Here at Beyond The Contour, we have travelled to the places you travel to in this country, driven the roads to get to the golf courses you want to see, and flown the routes the frequent flyers fly. Yet our country provides so much to explore, see, and play. With over 2,200 golf courses in Canada, here are ten from each author that we want to see in the New Year. For variety’s sake, we avoided anything on SCOREGolf‘s or Beyond The Contour‘s Top 100. Where are you playing in 2023?
Alex’s Ten To See
Huron Pines, Ontario
I don’t know anything about Huron Pines, but from what I had found looking at Google Maps, it certainly looks interesting. I spotted some tall pines, good-looking bunkers, and undulating greens. And who doesn’t like discovering a hidden gem?
Elk Island, Alberta
Stanley Thompson designs are some of my favourite courses, especially the ones which offer design characteristics found at Cape Breton Highland Links—my all-time favourite course. From what I understand of Elk Island, there are some similarities, and being in a National Park is an awesome trait.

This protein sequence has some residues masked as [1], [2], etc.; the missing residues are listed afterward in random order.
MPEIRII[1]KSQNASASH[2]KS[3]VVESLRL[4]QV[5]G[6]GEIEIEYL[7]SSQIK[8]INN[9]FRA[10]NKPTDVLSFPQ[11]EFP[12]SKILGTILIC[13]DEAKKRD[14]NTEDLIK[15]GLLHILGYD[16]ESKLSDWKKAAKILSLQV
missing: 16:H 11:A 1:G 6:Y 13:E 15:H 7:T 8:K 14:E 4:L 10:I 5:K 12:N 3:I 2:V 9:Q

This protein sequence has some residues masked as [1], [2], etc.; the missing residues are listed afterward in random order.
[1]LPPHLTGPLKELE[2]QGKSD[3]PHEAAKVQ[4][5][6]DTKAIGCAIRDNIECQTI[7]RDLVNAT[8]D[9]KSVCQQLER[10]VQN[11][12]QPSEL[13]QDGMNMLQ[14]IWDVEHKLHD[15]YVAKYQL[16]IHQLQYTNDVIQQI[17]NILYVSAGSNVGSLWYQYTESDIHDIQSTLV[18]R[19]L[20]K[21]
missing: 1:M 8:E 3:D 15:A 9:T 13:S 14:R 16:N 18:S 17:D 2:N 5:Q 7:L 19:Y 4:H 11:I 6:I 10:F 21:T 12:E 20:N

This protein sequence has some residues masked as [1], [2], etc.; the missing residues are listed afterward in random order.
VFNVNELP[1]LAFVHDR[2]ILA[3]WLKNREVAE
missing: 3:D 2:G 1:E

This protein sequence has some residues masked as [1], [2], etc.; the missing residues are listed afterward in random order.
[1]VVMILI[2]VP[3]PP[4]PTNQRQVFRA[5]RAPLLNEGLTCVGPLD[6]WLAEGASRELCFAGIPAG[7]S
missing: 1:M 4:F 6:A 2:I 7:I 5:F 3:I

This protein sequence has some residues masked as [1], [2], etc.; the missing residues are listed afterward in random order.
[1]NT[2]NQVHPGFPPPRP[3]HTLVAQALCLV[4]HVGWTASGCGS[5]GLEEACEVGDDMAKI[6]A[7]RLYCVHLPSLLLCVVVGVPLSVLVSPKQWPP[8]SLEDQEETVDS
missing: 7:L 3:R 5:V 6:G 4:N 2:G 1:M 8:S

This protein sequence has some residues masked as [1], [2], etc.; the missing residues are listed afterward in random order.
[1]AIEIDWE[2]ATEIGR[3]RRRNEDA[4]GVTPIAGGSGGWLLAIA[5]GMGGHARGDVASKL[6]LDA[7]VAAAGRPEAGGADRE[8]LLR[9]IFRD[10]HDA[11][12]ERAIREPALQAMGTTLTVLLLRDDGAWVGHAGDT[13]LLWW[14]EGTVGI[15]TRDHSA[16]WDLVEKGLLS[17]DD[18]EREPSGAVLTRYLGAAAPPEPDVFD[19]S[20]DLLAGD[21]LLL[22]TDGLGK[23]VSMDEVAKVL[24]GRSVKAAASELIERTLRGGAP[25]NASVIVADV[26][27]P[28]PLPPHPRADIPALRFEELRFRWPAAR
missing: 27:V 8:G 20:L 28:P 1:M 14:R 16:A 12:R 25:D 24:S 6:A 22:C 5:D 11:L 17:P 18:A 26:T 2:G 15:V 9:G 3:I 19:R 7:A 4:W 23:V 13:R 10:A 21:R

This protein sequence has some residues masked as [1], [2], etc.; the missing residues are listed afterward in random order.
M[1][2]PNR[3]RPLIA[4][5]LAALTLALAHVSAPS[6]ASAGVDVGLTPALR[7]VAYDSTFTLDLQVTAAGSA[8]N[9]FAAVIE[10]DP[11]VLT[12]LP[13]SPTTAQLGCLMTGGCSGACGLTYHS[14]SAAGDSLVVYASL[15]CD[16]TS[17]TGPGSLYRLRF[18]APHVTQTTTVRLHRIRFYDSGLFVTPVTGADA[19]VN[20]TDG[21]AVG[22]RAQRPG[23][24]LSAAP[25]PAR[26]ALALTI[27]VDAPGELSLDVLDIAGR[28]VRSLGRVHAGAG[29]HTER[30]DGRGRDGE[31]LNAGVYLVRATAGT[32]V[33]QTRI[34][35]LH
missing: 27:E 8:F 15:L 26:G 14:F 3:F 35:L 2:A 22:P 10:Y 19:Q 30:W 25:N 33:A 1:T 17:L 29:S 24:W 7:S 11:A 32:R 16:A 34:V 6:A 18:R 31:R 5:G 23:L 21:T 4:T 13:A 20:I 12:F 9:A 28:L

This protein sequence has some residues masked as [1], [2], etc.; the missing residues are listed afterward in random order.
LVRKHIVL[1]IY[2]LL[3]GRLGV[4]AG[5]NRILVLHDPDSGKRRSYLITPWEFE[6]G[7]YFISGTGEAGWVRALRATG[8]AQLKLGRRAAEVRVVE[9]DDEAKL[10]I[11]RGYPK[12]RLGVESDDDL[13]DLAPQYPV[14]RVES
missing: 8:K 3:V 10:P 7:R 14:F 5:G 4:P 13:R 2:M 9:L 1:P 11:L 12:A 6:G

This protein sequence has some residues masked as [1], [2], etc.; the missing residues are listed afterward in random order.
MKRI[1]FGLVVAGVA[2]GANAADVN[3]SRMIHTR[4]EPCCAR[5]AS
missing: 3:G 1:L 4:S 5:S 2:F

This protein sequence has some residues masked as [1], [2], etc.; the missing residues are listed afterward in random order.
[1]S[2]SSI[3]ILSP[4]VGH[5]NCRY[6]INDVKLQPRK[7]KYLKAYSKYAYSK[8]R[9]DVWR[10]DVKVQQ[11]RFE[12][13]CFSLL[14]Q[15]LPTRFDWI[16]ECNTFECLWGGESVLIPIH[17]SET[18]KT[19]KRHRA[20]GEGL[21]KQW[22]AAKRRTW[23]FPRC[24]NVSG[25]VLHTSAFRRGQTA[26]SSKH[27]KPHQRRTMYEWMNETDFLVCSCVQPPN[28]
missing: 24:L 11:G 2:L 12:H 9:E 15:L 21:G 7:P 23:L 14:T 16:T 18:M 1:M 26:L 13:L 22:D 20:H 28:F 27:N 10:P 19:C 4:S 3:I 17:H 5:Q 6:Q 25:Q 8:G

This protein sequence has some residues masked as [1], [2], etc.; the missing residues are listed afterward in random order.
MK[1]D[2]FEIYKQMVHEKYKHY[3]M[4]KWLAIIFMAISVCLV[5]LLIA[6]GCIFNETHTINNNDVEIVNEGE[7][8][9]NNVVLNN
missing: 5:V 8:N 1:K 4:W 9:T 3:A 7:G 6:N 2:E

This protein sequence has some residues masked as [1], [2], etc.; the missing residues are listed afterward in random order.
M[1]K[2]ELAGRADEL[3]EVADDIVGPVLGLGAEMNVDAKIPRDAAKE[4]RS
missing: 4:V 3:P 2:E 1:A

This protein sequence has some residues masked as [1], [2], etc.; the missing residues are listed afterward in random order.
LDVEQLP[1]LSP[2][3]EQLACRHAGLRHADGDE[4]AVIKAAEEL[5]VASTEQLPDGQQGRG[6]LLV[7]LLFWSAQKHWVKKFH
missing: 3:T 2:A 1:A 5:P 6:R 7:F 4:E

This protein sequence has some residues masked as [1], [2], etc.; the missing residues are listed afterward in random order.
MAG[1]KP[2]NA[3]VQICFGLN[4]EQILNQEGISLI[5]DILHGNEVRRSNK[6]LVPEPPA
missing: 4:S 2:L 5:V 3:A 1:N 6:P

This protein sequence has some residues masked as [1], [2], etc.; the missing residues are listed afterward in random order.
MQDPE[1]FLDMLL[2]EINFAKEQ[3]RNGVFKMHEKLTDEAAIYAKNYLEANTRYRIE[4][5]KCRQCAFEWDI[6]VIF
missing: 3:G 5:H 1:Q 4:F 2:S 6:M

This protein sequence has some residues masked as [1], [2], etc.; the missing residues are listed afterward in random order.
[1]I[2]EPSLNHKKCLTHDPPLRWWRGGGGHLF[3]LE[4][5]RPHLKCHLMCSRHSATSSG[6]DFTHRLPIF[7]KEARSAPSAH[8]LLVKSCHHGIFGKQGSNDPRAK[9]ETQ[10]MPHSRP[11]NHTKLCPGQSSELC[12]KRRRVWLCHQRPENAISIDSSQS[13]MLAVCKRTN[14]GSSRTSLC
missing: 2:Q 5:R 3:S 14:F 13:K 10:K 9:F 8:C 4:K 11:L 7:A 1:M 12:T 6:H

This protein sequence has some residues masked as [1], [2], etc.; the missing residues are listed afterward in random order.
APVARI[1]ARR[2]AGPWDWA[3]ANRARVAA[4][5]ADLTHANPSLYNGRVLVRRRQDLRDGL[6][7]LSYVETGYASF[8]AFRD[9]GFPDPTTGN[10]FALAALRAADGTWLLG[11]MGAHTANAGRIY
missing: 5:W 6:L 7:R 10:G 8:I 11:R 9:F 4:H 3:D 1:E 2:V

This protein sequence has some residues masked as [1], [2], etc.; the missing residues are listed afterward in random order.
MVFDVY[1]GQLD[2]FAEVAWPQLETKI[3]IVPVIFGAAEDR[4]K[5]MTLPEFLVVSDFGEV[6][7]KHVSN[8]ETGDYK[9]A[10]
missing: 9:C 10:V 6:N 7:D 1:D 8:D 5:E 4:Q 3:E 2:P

I have spotted this golf course featured a few times on Canadian Golf Journalist Adam Stanley’s Instagram. Combine that with family connections bringing me to Ottawa, it looks like a decent new place to play a round.
Niagara on the Lake is one of North America’s oldest golf courses. Built right up against the shores of Lake Ontario and down the street from the quaint downtown area of Niagara-On-The-Lake, I am hoping it might make a great spot to catch a twilight nine after a day at one of the many local wineries.
Walter Travis designed 3 courses in Canada. The two I have played—Lookout Point and Cherry Hill Club—are some of the Country’s best. Plus, everything I have seen and heard from Beyond The Contour author’s Andrew (here) and Zachary (here) about Grand-Mere makes it a must-play. Can’t wait to check this one off my list.